Tips on how to make the grades

17th March 2006 at 00:00
Three subject teachers assess new pupil guides to Standard grade and Higher examinations

How to Pass Standard Grade Music; by Joe McGowan book with CD pound;9.99

How to Pass Higher Physics; by Hugh McGill pound;8.99

How to Pass Standard Grade Physics; by Campbell White pound;7.99

How to Pass Standard Grade French; by Douglas Angus book with CD pound;9.99; Hodder Gibson;

Many parents will have made the obligatory trudge to the book shop to pick up the relevant past exam papers for their child. For many years these have been available in most subjects except music. Copyright issues and the time it takes to write music practice questions have meant pupils only have limited access to good revision materials.

At last music students have a Standard grade textbook giving detailed knowledge of the exam requirements, with some great music excerpts on the accompanying CD.

In How to Pass Standard Grade Music, Joe McGowan speaks directly to the student throughout. It is therefore ideal as part of an individualised study plan or for home revision.

The book is written in plain and simple language and looks at each of the main areas of musical activity: listening, inventing and performing.

It has four types of revision exercises: 10-minute testers, practice exercises, buddy study (where the students try to come up with new questions for their peer group) and CD-based exercises and examples. There is also a useful reference section, a glossary and some good internet sources.

The first two chapters revise the listening concepts necessary for the written music listening paper. The tracks selected are varied and well chosen but the CD neither gives a voice introduction with the number of the question, nor repeats a track if the same music is needed in a follow-up question. This will slow pupils' progress. Constantly having to operate the CD player, sometimes up to three times in succession to replay a track, becomes slightly annoying.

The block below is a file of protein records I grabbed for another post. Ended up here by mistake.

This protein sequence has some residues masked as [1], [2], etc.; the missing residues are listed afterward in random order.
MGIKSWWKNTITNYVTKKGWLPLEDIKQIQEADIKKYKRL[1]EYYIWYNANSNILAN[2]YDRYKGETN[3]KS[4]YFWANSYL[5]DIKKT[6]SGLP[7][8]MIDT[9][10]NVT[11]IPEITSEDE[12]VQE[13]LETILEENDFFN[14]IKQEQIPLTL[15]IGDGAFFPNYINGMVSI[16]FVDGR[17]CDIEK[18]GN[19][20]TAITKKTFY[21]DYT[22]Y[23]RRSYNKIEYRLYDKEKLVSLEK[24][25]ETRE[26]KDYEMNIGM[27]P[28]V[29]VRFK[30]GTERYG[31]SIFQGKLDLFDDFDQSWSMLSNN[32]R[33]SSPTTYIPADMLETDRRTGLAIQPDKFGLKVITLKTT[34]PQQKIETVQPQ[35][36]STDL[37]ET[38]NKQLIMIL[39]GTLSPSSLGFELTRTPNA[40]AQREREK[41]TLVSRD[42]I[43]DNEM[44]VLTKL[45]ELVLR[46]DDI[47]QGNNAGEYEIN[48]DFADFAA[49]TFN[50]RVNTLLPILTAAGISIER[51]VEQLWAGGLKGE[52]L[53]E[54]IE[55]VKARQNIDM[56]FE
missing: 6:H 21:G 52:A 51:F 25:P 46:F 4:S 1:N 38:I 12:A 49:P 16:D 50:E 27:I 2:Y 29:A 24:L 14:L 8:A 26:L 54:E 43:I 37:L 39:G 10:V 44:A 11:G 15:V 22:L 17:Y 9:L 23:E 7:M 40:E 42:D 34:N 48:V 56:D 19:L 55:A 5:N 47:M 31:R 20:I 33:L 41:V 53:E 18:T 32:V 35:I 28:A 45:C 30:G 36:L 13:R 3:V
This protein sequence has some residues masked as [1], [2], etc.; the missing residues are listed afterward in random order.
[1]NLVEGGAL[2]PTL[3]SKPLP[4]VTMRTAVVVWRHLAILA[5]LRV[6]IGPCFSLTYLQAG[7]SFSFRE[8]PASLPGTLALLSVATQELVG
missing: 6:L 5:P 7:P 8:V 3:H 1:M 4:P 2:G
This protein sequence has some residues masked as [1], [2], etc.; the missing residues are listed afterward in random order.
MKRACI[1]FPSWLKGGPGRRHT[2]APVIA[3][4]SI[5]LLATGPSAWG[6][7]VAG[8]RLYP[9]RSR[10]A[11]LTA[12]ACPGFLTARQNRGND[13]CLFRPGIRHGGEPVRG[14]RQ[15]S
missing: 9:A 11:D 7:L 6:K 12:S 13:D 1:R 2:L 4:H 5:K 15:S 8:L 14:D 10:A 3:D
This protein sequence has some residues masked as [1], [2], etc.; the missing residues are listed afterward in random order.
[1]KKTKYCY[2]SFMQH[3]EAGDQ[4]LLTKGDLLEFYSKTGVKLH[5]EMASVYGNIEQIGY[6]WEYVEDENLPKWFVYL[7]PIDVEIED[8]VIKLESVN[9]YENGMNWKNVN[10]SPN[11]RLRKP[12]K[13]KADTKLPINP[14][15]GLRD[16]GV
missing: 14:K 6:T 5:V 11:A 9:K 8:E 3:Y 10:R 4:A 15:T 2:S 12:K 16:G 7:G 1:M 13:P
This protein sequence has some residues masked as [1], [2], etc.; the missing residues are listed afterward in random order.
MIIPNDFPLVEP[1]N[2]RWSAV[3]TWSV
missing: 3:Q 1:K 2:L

Chapter two provides sample listening papers at all levels. These are particularly useful for home study and provide a wide variety of practice-paper materials.

The invention section covers three activities through a series of fun workshops and inventing exercises. It also puts into practice many of the musical concepts necessary for the listening exam. The topics cover composing a song, composing an instrumental piece and improvising.

There are useful tips throughout the chapter. Some of the materials provide a good source of reference for those going to study beyond Standard grade.

The exemplar music used for the section on composing an instrumental piece (track 76) sounds contrived and not particularly inspirational. However, it is straightforward and clearly set out.

The performing section seeks to give general advice on good practice habits. It also includes hints and tips on coping with the practical exam.

With a competitive price of pound;9.99, this is an excellent extra resource for anyone studying Standard grade music.

Aileen Monaghan is principal teacher music at King's Park Secondary, Glasgow

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